After a month of gain, the US Dollar Index has paused briefly, with a strong inflow of data from the labour market, while bond yield has stabilized.
The US dollar index has got off to a weak start in April, while March was a month of positive movement. Good data is coming from job reports and service activity in the United States, which has lowered the dollar index. The USD touched a 5-month high at 93.47 on March 31, but it was unable to pierce through this resistance level and moved downwards. If the dollar index moves lower, it might even test the 91.00 area.
The 10-year US yields slipped briefly to a level lower than 1.70%, though it recovered later.
The DXT has weakened with investors moving away from the greenback. It has helped the EUR/USD and GBP/USD currency pair move higher. The soft greenback has helped to strengthen other currencies like the Japanese yen and the Canadian dollar.
US Dollar Index lower with Strong Labour Market Data
Total non-farm payroll employment has gone up by 916,000 in March. Though it is much lower than the pre-pandemic peak in February 2020, it is the biggest gain since August 2020.
The unemployment rate has decreased 6.0%, says the US Bureau of Labour Statistics. The labour market shows improvement with better economic activity. The coronavirus pandemic had curtailed growth in the economy in 2020. Job opportunities are improving in 2021, and in March, job growth has become better. Some sectors that see widespread growth are hospitality, education, construction, and leisure.
Though the unemployment rate is much lower than what it was in April 2020, it is higher than what it was in February 2020. The unemployment rate in February 2021 was at 6.2%, while in March it is at 6.0%.
About 22 million people lost their jobs in the US during the pandemic and experts estimate that it would take another two years for booming economic activity to resume. The US Treasuries are facing a selloff as investors are now worried about inflation that may occur from surplus money flow from the recently announced large stimulus packs.
Manufacturing and Service Activity Weakens the US Dollar Index
Strong job data and good manufacturing and service activity in March have brought the Wall Street indices to reach record highs in April, which has sent the US dollar lower. US Consumer Confidence is at a one-year high in March. Consumer Confidence in March is at 109.7, while it was just 91.3 in February.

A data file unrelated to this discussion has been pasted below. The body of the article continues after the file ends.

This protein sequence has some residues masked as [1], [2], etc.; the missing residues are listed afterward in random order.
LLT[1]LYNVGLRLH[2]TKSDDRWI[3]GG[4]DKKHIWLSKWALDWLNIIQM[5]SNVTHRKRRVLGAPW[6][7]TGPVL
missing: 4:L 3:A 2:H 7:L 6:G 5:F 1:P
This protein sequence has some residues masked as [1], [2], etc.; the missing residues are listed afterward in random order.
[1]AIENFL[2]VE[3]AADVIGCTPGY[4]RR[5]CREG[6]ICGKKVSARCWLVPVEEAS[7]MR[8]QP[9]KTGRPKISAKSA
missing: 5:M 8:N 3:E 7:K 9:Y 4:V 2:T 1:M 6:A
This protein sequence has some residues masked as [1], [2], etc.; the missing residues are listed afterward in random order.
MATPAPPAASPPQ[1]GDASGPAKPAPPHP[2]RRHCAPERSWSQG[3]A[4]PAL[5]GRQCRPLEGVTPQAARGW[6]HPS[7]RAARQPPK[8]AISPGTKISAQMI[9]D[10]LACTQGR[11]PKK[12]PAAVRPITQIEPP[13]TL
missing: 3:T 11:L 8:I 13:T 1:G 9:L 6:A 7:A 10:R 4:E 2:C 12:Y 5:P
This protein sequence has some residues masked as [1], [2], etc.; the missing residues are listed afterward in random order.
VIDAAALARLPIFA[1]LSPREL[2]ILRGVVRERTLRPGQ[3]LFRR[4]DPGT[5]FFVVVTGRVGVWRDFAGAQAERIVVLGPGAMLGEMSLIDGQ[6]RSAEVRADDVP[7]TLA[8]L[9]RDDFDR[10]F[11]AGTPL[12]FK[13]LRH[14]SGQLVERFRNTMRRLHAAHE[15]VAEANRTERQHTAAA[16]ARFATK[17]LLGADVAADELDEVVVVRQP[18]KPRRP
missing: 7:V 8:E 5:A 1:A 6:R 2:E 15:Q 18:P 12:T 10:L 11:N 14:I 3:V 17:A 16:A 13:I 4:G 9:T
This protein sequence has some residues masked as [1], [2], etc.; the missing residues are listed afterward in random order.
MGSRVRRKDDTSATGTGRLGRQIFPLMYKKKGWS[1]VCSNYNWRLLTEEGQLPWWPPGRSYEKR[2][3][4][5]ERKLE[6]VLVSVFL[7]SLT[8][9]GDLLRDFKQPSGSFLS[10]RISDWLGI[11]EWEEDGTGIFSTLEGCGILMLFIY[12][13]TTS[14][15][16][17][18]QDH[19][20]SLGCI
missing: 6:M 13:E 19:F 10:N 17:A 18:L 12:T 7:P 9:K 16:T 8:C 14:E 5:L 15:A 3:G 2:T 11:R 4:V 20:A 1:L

Factory orders have declined in February, but manufacturing has improved with the fiscal stimulus improving sentiment. According to the Commerce Department, factory orders have come down 0.8% in February, while they surged 2.7% in January.
Winter storms in Texas and Southern US have resulted in low consumer spending and production, say analysts.
The Institute for Supply Management (ISM) says that factory activity has become better as demand has improved after the pandemic.
Household spending has gone up recently as confidence is building up and people are willing to spend more. The additional amount to households coming as pandemic relief from the government has increased spending. Home prices have surged higher, as more people intend to purchase a home in the near future and plan to buy cars and other household appliances.
US Dollar Index Stabilizes along with Bond Yields
Bond yields have stabilized, which has kept the dollar positive. Earlier, Treasury yields had gone up, and the dollar index had also moved higher along with bond yields which were at 1.776% last week. On Tuesday, the 10-year Treasury yields went below 1.70%. Bond markets will now focus on the Federal Reserve Minutes to be released on Wednesday. Strong non-farm payrolls on Friday have helped the 10-year yield to spike higher than 1.70%.
The US 10-year yield has regained the 1.70% area after dropping briefly to the 1.68% zone.
Vaccination Rollout Brings Confidence in Economic Activity
With vaccination rollouts increasing, there is more business activity in the country. About 147 million doses of vaccines have been administered, according to reports. Further, the $1.9 trillion relief package as pandemic aid has improved sentiment in the country. Households have received $1,400 as additional payment. Restrictions on businesses are lifted with the vaccination rollout.
Vaccination rollout is going on at a brisk pace in the US, and the economy has grown stronger with fewer lockdown restrictions. The stimulus plan has given a boost to the economy. Businesses can now recover at a faster pace, though inflation is a worry that remains in the background.
US President Joe Biden has announced another $2.25 trillion to revive the economy.
The Euro has not kept pace with the dollar index. It has moved below 1.18, as the pandemic has curbed activity in the eurozone. Surging Covid infections in France, Italy, and Germany keep authorities concerned about economic growth.
The Australian dollar has held steady, with the central bank keeping policy settings unchanged. The AUD/USD currency pair is at the April highs.
The British Pound moves higher against the US dollar index on the back of a successful vaccine program and fading dollar strength.